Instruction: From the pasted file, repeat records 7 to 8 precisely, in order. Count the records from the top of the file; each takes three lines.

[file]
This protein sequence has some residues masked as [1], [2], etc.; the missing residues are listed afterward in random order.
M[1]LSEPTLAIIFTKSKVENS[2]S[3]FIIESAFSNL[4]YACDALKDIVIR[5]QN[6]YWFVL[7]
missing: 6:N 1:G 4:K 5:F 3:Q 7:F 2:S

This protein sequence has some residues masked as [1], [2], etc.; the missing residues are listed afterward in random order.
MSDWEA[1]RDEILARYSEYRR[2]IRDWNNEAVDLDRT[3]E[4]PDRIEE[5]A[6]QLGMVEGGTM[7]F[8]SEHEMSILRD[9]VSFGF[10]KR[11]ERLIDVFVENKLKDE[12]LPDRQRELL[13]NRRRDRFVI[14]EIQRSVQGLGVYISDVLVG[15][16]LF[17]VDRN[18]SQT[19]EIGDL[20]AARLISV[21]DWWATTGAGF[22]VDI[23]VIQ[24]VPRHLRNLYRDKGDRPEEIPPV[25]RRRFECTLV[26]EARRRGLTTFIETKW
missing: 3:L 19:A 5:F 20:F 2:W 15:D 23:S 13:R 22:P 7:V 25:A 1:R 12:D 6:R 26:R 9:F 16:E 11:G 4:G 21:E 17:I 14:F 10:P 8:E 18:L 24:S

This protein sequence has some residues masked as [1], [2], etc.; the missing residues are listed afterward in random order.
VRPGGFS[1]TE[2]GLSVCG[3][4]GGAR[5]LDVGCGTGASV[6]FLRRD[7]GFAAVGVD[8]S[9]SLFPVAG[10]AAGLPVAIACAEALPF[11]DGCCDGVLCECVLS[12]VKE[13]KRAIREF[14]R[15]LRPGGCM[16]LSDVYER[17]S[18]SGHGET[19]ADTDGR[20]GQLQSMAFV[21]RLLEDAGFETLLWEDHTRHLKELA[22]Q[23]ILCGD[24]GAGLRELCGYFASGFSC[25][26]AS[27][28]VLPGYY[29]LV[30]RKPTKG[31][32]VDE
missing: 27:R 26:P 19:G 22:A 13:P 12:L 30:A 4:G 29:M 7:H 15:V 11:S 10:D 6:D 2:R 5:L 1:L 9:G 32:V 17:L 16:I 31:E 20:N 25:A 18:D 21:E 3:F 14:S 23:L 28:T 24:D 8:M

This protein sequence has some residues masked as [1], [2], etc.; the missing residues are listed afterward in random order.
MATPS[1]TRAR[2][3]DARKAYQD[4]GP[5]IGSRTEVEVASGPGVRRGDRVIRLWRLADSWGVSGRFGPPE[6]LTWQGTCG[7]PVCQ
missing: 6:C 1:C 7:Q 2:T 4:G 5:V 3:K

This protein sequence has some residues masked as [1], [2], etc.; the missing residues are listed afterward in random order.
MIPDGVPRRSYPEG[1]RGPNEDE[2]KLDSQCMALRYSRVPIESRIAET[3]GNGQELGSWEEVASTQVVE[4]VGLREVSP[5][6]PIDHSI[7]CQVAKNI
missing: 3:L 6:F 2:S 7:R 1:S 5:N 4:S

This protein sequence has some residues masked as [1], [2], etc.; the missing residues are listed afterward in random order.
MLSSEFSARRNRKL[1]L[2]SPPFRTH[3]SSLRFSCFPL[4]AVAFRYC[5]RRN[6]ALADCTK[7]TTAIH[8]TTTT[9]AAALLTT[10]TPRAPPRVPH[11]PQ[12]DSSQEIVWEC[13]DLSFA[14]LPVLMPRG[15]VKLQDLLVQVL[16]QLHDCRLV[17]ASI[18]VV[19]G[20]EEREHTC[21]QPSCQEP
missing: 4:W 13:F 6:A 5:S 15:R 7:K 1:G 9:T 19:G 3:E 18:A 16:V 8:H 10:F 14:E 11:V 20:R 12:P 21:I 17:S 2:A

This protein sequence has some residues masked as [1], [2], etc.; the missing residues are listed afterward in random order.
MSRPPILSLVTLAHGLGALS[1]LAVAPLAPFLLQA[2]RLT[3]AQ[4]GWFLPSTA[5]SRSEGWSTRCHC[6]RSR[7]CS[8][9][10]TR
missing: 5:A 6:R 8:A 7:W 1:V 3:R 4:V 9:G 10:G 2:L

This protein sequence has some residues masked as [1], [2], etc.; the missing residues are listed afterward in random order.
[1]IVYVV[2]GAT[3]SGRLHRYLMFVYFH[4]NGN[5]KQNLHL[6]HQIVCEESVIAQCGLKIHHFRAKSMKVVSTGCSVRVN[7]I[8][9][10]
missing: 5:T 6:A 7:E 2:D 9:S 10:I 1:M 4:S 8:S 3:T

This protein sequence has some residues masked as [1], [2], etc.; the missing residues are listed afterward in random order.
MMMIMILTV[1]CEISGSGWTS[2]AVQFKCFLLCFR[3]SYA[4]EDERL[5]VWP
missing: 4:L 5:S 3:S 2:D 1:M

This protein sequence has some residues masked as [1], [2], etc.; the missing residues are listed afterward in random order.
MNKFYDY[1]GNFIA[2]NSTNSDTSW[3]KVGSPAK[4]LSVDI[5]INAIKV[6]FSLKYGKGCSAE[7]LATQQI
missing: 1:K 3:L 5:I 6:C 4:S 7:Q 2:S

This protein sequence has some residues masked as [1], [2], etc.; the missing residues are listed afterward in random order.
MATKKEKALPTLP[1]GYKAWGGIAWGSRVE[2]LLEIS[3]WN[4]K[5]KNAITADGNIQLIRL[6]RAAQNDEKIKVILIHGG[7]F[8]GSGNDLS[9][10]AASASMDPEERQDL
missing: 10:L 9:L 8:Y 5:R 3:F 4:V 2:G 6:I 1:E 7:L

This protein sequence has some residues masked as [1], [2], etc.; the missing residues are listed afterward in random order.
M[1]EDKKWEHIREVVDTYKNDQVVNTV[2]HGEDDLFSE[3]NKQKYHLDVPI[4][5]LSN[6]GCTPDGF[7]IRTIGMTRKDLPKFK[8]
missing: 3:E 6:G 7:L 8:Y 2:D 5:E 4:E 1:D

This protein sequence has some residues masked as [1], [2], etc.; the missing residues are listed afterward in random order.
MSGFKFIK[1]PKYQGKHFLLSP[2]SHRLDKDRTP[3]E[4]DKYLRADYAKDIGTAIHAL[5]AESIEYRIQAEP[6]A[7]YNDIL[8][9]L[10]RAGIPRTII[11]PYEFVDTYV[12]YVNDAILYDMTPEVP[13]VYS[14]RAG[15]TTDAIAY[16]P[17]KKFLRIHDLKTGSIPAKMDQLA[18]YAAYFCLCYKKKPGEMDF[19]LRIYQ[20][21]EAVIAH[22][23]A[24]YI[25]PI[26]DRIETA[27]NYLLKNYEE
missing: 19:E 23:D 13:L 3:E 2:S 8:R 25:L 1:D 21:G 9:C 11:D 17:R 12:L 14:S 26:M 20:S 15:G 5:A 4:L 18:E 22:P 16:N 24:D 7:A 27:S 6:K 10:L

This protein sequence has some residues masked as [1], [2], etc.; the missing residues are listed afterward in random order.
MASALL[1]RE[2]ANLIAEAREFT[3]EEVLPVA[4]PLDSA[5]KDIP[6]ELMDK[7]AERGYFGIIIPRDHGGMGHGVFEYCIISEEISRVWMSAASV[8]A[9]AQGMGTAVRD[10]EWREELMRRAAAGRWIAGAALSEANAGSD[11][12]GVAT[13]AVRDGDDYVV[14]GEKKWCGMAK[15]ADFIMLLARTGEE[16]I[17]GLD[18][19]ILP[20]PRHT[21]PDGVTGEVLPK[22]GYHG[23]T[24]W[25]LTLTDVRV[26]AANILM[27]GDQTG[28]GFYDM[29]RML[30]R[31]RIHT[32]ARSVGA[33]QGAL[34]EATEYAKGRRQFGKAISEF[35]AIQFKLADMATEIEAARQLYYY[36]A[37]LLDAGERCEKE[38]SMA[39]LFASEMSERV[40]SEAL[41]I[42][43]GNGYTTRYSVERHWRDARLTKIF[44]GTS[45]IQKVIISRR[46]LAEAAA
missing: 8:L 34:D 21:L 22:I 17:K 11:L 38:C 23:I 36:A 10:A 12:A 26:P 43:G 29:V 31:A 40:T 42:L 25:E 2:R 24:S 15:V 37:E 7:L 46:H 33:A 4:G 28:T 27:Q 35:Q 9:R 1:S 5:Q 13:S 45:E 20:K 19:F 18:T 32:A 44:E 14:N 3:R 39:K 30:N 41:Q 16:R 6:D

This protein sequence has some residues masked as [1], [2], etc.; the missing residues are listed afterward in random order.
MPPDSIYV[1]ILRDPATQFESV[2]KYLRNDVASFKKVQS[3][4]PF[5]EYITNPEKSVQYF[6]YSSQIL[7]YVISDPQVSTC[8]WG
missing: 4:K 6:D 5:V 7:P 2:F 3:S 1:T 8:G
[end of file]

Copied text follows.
This protein sequence has some residues masked as [1], [2], etc.; the missing residues are listed afterward in random order.
MSRPPILSLVTLAHGLGALS[1]LAVAPLAPFLLQA[2]RLT[3]AQ[4]GWFLPSTA[5]SRSEGWSTRCHC[6]RSR[7]CS[8][9][10]TR
missing: 5:A 6:R 8:A 7:W 1:V 3:R 4:V 9:G 10:G 2:L

This protein sequence has some residues masked as [1], [2], etc.; the missing residues are listed afterward in random order.
[1]IVYVV[2]GAT[3]SGRLHRYLMFVYFH[4]NGN[5]KQNLHL[6]HQIVCEESVIAQCGLKIHHFRAKSMKVVSTGCSVRVN[7]I[8][9][10]
missing: 5:T 6:A 7:E 2:D 9:S 10:I 1:M 4:S 8:S 3:T